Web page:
Construction workers warned of invisible UV risk

Construction workers are putting themselves at risk if they do not protect themselves from the sun on cloudy or overcast days, according to roofing and facades manufacturer Marley Eternit.  To encourage safer behaviour on site and highlight the dangers of invisible UV radiation, it is giving away a supply of UV colour changing wrist bands to contractors as part of its 12th annual Safe in the Sun campaign.

Overexposure to UV, or ultraviolet rays (UVA and UVB), is the biggest cause of skin cancer but unlike heat from the sun, the rays cannot be seen or felt and can still pass through light cloud.  Construction workers are thought to be most at risk because of the long periods of time spent outdoors, with some trades being up to nine times more likely to get skin cancer than other workers.

To help raise awareness of the risks of high UV levels, even on overcast days, Marley Eternit is providing free UV colour changing wrist bands to all of its contractor customers and has more available on request.  The white silicone bands carry the Safe in the Sun message and will change colour to red when continuously exposed to UV rays.

Katie Prestidge, trade marketing manager from Marley Eternit, explains:

“As a whole the construction industry is much more aware of the risk of sun damage and skin cancer from prolonged periods outdoors.  However, figures show that skin cancer rates in the UK are still increasing and a recent report from the Institution of Occupational Safety and Health (IOSH) found that 50 outdoor workers are dying from skin cancer in the UK every year.

“Many people think of applying sun cream when they feel strong heat from the sun but actually it is the UV rays they can’t feel which are harmful and they can still damage the skin on cloudy and overcast days.   Figures from Cancer Research show that on overcast days 30 to 40 per cent of UV radiation will still penetrate through cloud cover.  If half the sky is covered in clouds, 80 per cent of UV radiation still gets through.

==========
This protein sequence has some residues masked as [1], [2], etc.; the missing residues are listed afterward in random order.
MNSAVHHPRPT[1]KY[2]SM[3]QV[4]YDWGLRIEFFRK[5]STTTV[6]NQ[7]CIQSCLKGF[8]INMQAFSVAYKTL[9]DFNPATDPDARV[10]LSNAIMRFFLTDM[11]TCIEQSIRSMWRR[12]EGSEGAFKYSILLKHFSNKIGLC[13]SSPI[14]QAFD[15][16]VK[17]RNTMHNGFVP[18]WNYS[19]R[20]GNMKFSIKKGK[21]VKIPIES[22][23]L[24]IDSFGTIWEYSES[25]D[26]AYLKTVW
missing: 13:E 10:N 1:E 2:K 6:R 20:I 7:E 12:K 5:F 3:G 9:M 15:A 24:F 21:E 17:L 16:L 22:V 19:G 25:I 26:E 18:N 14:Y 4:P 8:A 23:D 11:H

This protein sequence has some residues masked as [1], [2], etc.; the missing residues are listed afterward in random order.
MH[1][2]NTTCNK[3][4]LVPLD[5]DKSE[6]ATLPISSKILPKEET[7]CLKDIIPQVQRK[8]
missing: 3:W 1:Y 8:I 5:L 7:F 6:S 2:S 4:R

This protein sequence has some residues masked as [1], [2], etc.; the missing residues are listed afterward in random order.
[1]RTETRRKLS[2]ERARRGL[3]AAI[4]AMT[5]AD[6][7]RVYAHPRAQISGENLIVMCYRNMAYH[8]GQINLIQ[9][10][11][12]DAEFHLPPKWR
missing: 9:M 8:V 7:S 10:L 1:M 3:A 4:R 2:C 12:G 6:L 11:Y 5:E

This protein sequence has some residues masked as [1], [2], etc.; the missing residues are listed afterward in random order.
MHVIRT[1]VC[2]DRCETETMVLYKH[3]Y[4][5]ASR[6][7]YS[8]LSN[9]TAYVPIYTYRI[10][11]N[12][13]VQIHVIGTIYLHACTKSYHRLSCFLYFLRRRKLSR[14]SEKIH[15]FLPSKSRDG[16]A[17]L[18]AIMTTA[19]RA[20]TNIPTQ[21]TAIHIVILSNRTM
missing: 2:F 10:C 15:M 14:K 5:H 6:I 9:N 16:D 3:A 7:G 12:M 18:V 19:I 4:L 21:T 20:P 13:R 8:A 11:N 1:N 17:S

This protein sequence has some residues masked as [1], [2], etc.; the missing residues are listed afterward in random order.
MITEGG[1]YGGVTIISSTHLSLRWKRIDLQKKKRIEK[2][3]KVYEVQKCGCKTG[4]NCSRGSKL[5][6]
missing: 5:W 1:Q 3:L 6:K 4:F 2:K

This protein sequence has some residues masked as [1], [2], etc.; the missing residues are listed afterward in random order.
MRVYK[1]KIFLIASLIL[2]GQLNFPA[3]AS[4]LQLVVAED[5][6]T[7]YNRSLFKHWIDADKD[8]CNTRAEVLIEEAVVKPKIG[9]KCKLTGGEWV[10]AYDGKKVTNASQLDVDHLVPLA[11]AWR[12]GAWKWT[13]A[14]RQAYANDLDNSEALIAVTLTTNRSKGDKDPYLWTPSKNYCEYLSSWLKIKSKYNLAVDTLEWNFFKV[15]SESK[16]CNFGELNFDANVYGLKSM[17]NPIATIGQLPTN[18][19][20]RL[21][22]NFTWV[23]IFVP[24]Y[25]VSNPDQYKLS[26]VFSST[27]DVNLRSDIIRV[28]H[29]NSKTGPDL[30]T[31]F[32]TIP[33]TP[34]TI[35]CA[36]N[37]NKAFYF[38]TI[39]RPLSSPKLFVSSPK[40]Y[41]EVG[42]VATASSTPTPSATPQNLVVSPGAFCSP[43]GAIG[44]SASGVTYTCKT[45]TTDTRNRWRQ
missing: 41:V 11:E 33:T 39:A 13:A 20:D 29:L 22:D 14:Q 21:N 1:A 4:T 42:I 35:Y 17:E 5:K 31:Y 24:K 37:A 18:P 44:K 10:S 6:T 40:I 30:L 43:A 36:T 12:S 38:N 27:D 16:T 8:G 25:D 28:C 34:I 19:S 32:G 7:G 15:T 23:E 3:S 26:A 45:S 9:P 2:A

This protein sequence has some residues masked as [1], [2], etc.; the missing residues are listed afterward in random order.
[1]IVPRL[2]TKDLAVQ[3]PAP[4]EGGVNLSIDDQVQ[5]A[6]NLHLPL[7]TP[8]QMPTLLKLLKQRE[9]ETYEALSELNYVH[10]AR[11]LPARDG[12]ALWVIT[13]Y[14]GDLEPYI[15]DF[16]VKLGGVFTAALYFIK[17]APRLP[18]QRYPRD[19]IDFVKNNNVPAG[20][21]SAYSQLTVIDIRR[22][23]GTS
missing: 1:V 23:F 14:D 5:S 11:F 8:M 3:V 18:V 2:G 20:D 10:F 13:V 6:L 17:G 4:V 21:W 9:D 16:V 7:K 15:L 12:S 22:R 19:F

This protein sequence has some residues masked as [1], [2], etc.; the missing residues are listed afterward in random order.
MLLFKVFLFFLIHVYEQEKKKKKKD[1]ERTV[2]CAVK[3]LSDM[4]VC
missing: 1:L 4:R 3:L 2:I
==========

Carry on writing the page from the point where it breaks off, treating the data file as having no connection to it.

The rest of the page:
“Checking the UV index on the weather forecast, or on some of the available phone apps, is a good way to see whether you need protection.  However, this isn’t practical on site, so the UV wrist bands will help act as a visual reminder to take sun protection measures.  I think many people will be surprised at how much UV radiation they are exposed to.  On sunny days, employers should ensure outdoor workers protect themselves as a matter of course.  On cloudy and overcast days, if UV levels are 3 or higher on the index, or the wristband changes colour, then people need to wear sunscreen and cover up.”

Marley Eternit has also reissued its Safe in the Sun advice as a reminder to construction workers and their employers:

  • Keep a shirt or jacket on and opt for tightly woven fabrics, which help to form a barrier to the sun’s harmful rays.
  • Don’t leave exposed skin unprotected. Use sunscreen with an SPF of at least 30 and remember to reapply regularly.
  • Wear a hard hat at all times, preferably with a brim and flap that will cover the ears and the back of the neck.
  • Drink plenty of water and stay hydrated.
  • Check your skin regularly for unusual spots and moles or changes to spots and moles.